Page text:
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Translated by Rev. Canon Roberts
Book IX Chapter 43: Subjugation of the Hernicans and Aequi -- Peace with the Samnites[306 BC]
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Now that Fabius had evacuated the country the Samnites became restless. Calatia and Sora and the Roman garrisons there were taken by storm, and the soldiers who had been taken prisoners were cruelly massacred. Publius Cornelius was despatched thither with an army. The war with the Anagnians and Hernicans had been assigned to Marcius. At first the enemy occupied such a well-chosen position between the camps of the two consul that no messenger, however active, could get through, and for some days both consuls were kept in ignorance of everything and in anxious suspense as to each other's movements. Tidings of this alarming state of things reached Rome, and every man liable to service was called out; two complete armies were raised against sudden emergencies. But the progress of the war did not justify this extreme alarm, nor was it worthy of the old reputation which the Hernicans enjoyed. They attempted nothing worth mentioning, within a few days they were stripped of three camps in succession, and begged for a thirty days' armistice to allow of their sending envoys to Rome. To obtain this they consented to supply the troops with six months' pay and one tunic per man. The envoys were referred by the senate to Marcius, to whom they had given full powers to treat, and he received the formal surrender of the Hernicans. |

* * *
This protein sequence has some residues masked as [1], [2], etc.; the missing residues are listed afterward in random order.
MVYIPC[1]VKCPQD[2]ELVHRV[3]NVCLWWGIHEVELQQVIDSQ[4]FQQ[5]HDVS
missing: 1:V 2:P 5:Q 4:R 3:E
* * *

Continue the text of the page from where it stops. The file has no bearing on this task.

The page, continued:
The other consul in Samnium, though superior in strength, was more hampered in his movements. The enemy had blocked all the roads and secured the passes so that no supplies could be brought in, and though the consul drew up his line and offered battle each day he failed to allure the enemy into an engagement. It was quite clear that the Samnites would not risk an immediate conflict, and that the Romans could not stand a prolonged campaign. The arrival of Marcius, who after subjugating the Hernicans had hurried to the assistance of his colleague, made it impossible for the enemy to delay matters any longer. They had not felt themselves strong enough to meet even one army in the open field, and they knew that their position would be perfectly hopeless if the two consular armies formed a junction; they decided, therefore, to attack Marcius while he was on the march before he had time to deploy his men. The soldiers' kits were hurriedly thrown together in the centre, and the fighting line was formed as well as the time allowed. The noise of the battle-shout rolling across and then the sight of the cloud of dust in the distance created great excitement in the standing camp of Cornelius. He at once ordered the men to arm for battle, and led them hurriedly out of the camp into line. It would, he exclaimed, be a scandalous disgrace if they allowed the other army to win a victory which both ought to share, and failed to maintain their claim to the glory of a war which was especially their own. He then made a flank attack, and breaking through the enemy's centre pushed on to their camp, which was denuded of defenders, and burnt it As soon as Marcius' troops caught sight of the flames, and the enemy looking behind them saw them too, the Samnites took to flight in all directions, but no place afforded them a safe refuge, death awaited them everywhere.